10 Armistead, Louise, and Bruno Waterfield. “Debt Crisis: Barack Obama Demands Action as Eurozone Leaders Ponder Spanish Bank Rescue.” The Telegraph. The Telegraph, 8 June 2012. Web. 10 June 2012. http://www.telegraph.co.uk/finance/financialcrisis/9320507/Debt-crisis-Barack-Obama-demands-action-as-eurozone-leaders-ponder-Spanish-bank-rescue.html .
11 “Barack Obama: Europe Faces Tough Decisions.” BBC News. BBC, 06 Aug. 2012. Web. 10 June 2012. http://www.bbc.co.uk/news/world-us-canada-18370744
12 “Mitt Romney on the Issues.” Mitt Romney on the Issues. On The Issues.org, n.d. Web. 10 June 2012. http://ontheissues.org/Mitt_Romney.htm .
13 “France Hits Back at Obama over Europe Debt Crisis – Channel NewsAsia.”Channelnewsasia.com. Channel News Asia, n.d. Web. 10 June 2012. http://www.channelnewsasia.com/stories/afp_world_business/view/1205746/1/.html .
14 Durden, Tyler. “Total US Debt Soars To 101.5% Of GDP.” ZeroHedge. ZeroHedge, n.d. Web. 10 June 2012. http://www.zerohedge.com/news/total-us-debt-soars-1015-gdp .
15 Prasad, Bhaskar. “Real U.S. Unemployment Rate Is 15.6 Percent, Says AEI.”International Business Times. International Business Times, 7 Jan. 2012. Web. 10 June 2012. http://www.ibtimes.com/articles/278036/20120107/real-u-s-unemployment-rate-15-6.htm .
By Caroline Margiotta
For the first time since former President Hosni Mubarak resigned last February, Egypt – the most populous Arab country – seems to have finally taken great strides in recovering from over three decades of autocratic rule; however, Egypt’s success as a democratic nation seems fragile at best given the civil unrest which was sparked by military rule.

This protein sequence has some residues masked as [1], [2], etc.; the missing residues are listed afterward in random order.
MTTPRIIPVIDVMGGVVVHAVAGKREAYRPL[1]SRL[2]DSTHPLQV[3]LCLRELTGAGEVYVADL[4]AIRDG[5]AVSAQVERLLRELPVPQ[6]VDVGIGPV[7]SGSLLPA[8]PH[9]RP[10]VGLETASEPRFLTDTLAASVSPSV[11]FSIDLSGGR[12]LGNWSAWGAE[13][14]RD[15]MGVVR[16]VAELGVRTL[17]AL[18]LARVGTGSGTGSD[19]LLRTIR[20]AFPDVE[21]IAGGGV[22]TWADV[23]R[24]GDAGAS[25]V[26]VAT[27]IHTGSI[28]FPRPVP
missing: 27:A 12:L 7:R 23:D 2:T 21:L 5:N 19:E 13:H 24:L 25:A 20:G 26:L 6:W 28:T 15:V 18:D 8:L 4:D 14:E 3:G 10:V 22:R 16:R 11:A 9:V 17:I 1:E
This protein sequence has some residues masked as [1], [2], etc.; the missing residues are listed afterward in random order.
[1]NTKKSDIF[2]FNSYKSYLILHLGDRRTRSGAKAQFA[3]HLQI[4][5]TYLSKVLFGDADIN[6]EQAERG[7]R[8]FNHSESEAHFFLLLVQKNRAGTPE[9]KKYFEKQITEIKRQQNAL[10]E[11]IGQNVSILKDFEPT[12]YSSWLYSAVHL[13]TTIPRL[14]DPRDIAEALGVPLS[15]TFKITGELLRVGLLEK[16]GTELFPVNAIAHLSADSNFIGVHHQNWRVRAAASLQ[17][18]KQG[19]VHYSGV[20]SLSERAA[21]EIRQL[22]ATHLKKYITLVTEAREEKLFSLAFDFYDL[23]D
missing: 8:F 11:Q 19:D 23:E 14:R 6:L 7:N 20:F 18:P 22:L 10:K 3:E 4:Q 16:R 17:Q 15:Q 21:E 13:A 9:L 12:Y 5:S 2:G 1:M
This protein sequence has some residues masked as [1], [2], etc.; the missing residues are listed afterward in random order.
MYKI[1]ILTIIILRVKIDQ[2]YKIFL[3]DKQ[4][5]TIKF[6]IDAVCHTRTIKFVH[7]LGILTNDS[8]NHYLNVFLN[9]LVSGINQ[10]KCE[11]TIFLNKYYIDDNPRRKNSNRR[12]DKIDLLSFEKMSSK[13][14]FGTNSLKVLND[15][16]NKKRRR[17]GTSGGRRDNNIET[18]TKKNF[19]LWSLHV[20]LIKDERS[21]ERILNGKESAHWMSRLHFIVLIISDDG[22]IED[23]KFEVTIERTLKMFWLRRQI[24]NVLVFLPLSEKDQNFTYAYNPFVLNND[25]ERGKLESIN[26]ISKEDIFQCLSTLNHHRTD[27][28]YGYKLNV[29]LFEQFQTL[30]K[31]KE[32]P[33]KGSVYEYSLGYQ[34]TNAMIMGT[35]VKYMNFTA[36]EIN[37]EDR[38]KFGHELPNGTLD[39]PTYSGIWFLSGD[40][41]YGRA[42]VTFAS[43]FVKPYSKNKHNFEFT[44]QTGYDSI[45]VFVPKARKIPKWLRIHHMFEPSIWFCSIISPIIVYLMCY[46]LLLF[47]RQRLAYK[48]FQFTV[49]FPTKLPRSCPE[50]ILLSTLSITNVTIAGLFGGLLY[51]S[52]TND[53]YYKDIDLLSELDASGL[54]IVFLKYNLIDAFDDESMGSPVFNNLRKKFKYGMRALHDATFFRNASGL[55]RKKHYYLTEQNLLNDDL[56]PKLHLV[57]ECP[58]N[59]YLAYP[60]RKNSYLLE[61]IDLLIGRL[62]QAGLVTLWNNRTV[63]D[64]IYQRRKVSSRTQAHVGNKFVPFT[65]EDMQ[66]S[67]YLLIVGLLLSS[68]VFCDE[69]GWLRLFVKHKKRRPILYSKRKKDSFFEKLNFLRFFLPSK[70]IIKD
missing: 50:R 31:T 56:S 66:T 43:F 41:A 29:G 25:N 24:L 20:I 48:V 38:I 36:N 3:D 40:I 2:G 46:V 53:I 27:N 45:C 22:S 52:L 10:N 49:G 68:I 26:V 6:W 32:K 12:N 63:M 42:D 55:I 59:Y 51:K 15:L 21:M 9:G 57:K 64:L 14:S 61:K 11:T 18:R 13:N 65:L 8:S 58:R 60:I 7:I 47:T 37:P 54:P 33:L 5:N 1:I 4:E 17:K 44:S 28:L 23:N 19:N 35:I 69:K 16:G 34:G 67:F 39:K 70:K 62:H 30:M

In a monumental action which followed a long period of National Democratic Party dominance, Egyptian civilians voted to elect 498 members of the People’s Assembly over six weeks, with the remaining ten Assembly members yet to be elected by the military . According to the BBC, Islamist parties saw an overwhelming victory in the parliamentary elections, with the Muslim Brotherhood’s Freedom and Justice Party (FJP) followed closely by the ultra-conservative Salafist Nour Party in having gained an overwhelming majority— approximately 73 percent– of seats.
Despite the promise of a fair democracy presented by these elections, however, Egypt has remained under military rule since Mubarak resigned on February the 11th of last year, and the period of unrest in Egypt is far from over. Ironically, many Egyptians had hoped that a system of temporary martial law would be an excellent means of transforming Egypt’s government into a democracy. Islamists believed that the military would pave the way for their domination in new parliamentary elections, while Liberals believed that the military would prevent Islamists from gaining excessive power.
While the Islamists were indeed victorious in the recent Parliamentary elections, the military has surprised all parties concerned in expanding its power over the troubled nation. At this point, despite the FJP’s victory, the military council is set to remain the highest authority in Egypt until at least the end of June, and it has recently drafted a document which would exempt the military from any civilian management. Additionally, although many senior generals have promised the Egyptian people that the council’s rule has a time limit, the military has failed to put forth a date for presidential elections.